Attorney questions delay in fraud case against two Kanawha judicial officers

By Lawrence Smith | Oct 26, 2007

CHARLESTON – The attorney for a Nicholas County financial services company is asking the how a case of alleged fraud against two Kanawha County judicial officers has been delayed for the past seven months.

On Oct. 17, J. Steven Hunter, attorney for Nicholas Loan and Mortgage in Summersville, sent a letter to Kanawha Circuit Clerk Cathy S. Gatson asking her to file discovery documents in the case Nicholas has against Theodore R. "Ted" Dues Jr., and his wife, Mona.

According to court records, Hunter's filing were certificates of service on the Dues' responses to Nicholas's first set of interrogatories, request for admissions and production of documents, and a second request for admissions.

Also, Hunter in his letter inquired as the delay in the case being assigned a judge.

"Do we now have a Judge assigned to this matter?" Hunter asked.

"I know that in the past most of the Judges have recused themselves in matters related to Mr. and Mrs. Dues," he added.

Court records show that in at least one previous civil case against Ted Dues, all seven Kanawha Circuit judges recused themselves in three months. However, in Nicholas' case, it has remained with Judge Irene C. Berger for the last seven months despite her recusal from the case after it was first assigned to her.

Allegations of fraud

According to court records, Nicholas filed suit against the Dues on Jan. 17 alleging their failure to repay the loan they took out on Oct. 15, 2004 for a 2001 Infiniti QX4 and a 1989 Mercedes-Benz 420 SEL. At the time the suit was filed, the Dues were in arrears $67,893.03.

Also, Nicholas alleges that Ted and Mona, who work for the court in Kanawha County as a mental hygiene commissioner and juvenile referee, respectively, committed fraud in the use of the two vehicles. In its suit, Nicholas alleges that the Dues' converted for their personal use an insurance check meant to pay for damages to the Infiniti, and losing possession of the Mercedes.

In their reply dated Feb. 12, the Dues, who are representing themselves pro se, denied the allegations. According to their answer, they acknowledged damages to the Infiniti beyond normal "wear and tear," but maintained that damages done to the vehicle occurred after it was repossessed.

Instead of taking the check for $1,606.28 issued to them by GEICO Insurance to use at Spring Hill Body Shop, the Dues said they found an alternate repair shop which could perform both the engine, and minor body work "at the cost of the actual insurance payment without charging the cost of the deductible to the Defendants."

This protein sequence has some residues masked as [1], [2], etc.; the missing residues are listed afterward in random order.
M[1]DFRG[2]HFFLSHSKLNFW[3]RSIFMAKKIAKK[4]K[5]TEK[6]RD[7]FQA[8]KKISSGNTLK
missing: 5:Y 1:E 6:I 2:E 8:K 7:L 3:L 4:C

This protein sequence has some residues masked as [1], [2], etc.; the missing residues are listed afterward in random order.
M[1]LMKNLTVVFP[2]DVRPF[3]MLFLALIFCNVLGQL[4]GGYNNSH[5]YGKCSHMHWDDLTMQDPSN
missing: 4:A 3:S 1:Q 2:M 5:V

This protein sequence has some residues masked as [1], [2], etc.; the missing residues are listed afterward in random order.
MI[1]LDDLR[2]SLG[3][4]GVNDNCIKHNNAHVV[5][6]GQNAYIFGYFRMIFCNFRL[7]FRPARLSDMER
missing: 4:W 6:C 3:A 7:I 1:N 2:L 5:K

According to court records, the Dues said the cost to repair the engine cost in excess of $1,000.

Regarding the lost Mercedes, the Dues say there's a perfectly good explanation for that.

In their reply, the Dues say that their son, Ted III, took it to Huntington where it broke down. He did this, they say, against their advice because the car was in a "dilapidated" condition.

Nevertheless, shortly after it broke down, Ted Jr. accompanied Ted III back to Huntington to look were it was "believed to have been left." Attempts to locate the vehicle, including using the assistance of the Huntington Police Department, were "to no avail," the Dues say in their reply.

However, information made available by HPD contradicts their account.

According to an incident/offense report filed Aug. 21, 2002, the Mercedes was towed by Cogan's Wrecker Service to its lot in Huntington. It was towed after being left unattended for a week on the 1100 block of 10th Street.

HPD confirmed that Ted did not file a stolen vehicle report, and would have been made aware of it being towed to Cogan's had he inquired.

Referral back a 'mistake'

After the case was filed, it was assigned to Berger. Court records show both she and Judge Jennifer Bailey Walker recused themselves from the case citing a "personal friendship" with the Dues.

After Walker recused herself, the case was assigned to Judge Paul Zakaib. However, court records show on March 19, he, too, recused himself from the case, and referred it back to Berger.

Until Hunter's Oct. 17, records show no activity in the case. A handwritten note on Hunter's letter bearing the initials "M.B." reads "called attorney's office as of 10/18/07 Judge Berger assigned to case."

By comparison, all seven Kanawha Circuit judges were quick to recuse themselves from a legal malpractice case Jeanettia Spencer filed against Ted in 2004. In her suit, Spencer alleged that Dues "voluntarily dismissed" a medical malpractice suit she had against Dr. Candace McCormick, a Charleston anesthesiologist, without her knowledge or consent.

According to court records, after the case was filed on Aug. 10, 2004 it was assigned to Zakaib. After Zakaib, and five other judges recused themselves, it was finally referred to Berger on Nov. 1, 2004.

On Nov. 10, 2004, court records show, Berger sent a letter to then-Chief Justice Elliott M. "Spike" Maynard of the state Supreme Court asking for appointment of a special judge to hear Spencer's case. On Nov. 19, 2004, Maynard appointed Berkeley Circuit Judge Christopher C. Wilkes.

A woman who answered the telephone at Berger's office said the case being referred back to Berger was "an obvious mistake," and she calling the clerk's office immediately "to fix the problem."
Attempts to reach both Ted and Mona Dues both at home and work were unsuccessful.

Kanawha Circuit Court Case No. 07-C-118

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